card meanings & free reading


Tarot: What to make of it.

What to Make of Tarot Divination

Is Tarot Reading Accurate, and If So — How?

There's nothing scientifically proven in Tarot divination. To my knowledge, it hasn't been examined empirically or in any other scientific way.

The Book

Tarot Unfolded. Book by Stefan Stenudd. Tarot Unfolded

This book presents all the 78 Tarot card images and their allegorical symbols. Several divination spreads are also explained. The book will help you find your own intuitive way of making inspired Tarot card readings. Click the image to see the book at Amazon (paid link).

More about the book here.

       Not that the universities and other research facilities would hurry to do so. The paradigms of what's possible and what's not exclude divination completely.

       If the Tarot or any other old method of divination would be proven to work, science must rewrite its basic laws of nature. That's not tempting at all to scientists.

Statistics vs. Chance

As far as I can see, the only method by which to examine Tarot divinations scientifically, would be with statistics. The question to answer is: Are Tarot predictions correct more often than pure chance would have it?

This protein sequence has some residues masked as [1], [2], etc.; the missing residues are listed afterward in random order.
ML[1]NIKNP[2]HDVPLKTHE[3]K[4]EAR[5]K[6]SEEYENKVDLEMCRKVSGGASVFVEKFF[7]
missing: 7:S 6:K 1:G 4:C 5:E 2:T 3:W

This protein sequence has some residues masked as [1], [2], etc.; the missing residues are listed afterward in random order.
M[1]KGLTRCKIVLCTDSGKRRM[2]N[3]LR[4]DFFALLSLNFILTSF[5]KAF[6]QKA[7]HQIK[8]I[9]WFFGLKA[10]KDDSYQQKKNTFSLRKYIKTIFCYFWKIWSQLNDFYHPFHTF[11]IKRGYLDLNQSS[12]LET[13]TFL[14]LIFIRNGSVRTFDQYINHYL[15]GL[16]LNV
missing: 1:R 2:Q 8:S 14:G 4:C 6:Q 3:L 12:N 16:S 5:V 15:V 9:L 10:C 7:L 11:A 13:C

But that's difficult for several reasons. First of all, the Tarot predictions are rarely – if ever – clear enough to treat in statistics. It's never just a yes or no, or any other fixed response. The Tarot cards need to be interpreted, and that makes their divinations too vague for scientific analysis.

       Also, the foundation of scientific research regarding predictability is repetition: An experiment must be possible to repeat, with the same result. Before tested like that, it's just a hypothesis. Tarot divination is next to impossible to repeat, since every situation is unique and the Tarot only “speaks” in relation to one unique situation at a time.

       Divination – by the Tarot and most other methods – is too relative to be treated statistically or at all in a repeatable manner. That's because it incorporates chance: The cards are selected by chance, and therefore differ from one reading to the next. Shuffling the deck before making the Tarot spread is a way of letting pure chance do the choosing.

       It's the same with so many other divinations across the world. For example, in the Chinese divination by I Ching, chance decides what hexagram will appear. Using chance is the most common method of divination. But there are exceptions – the most prominent one being the mother of all divination: astrology.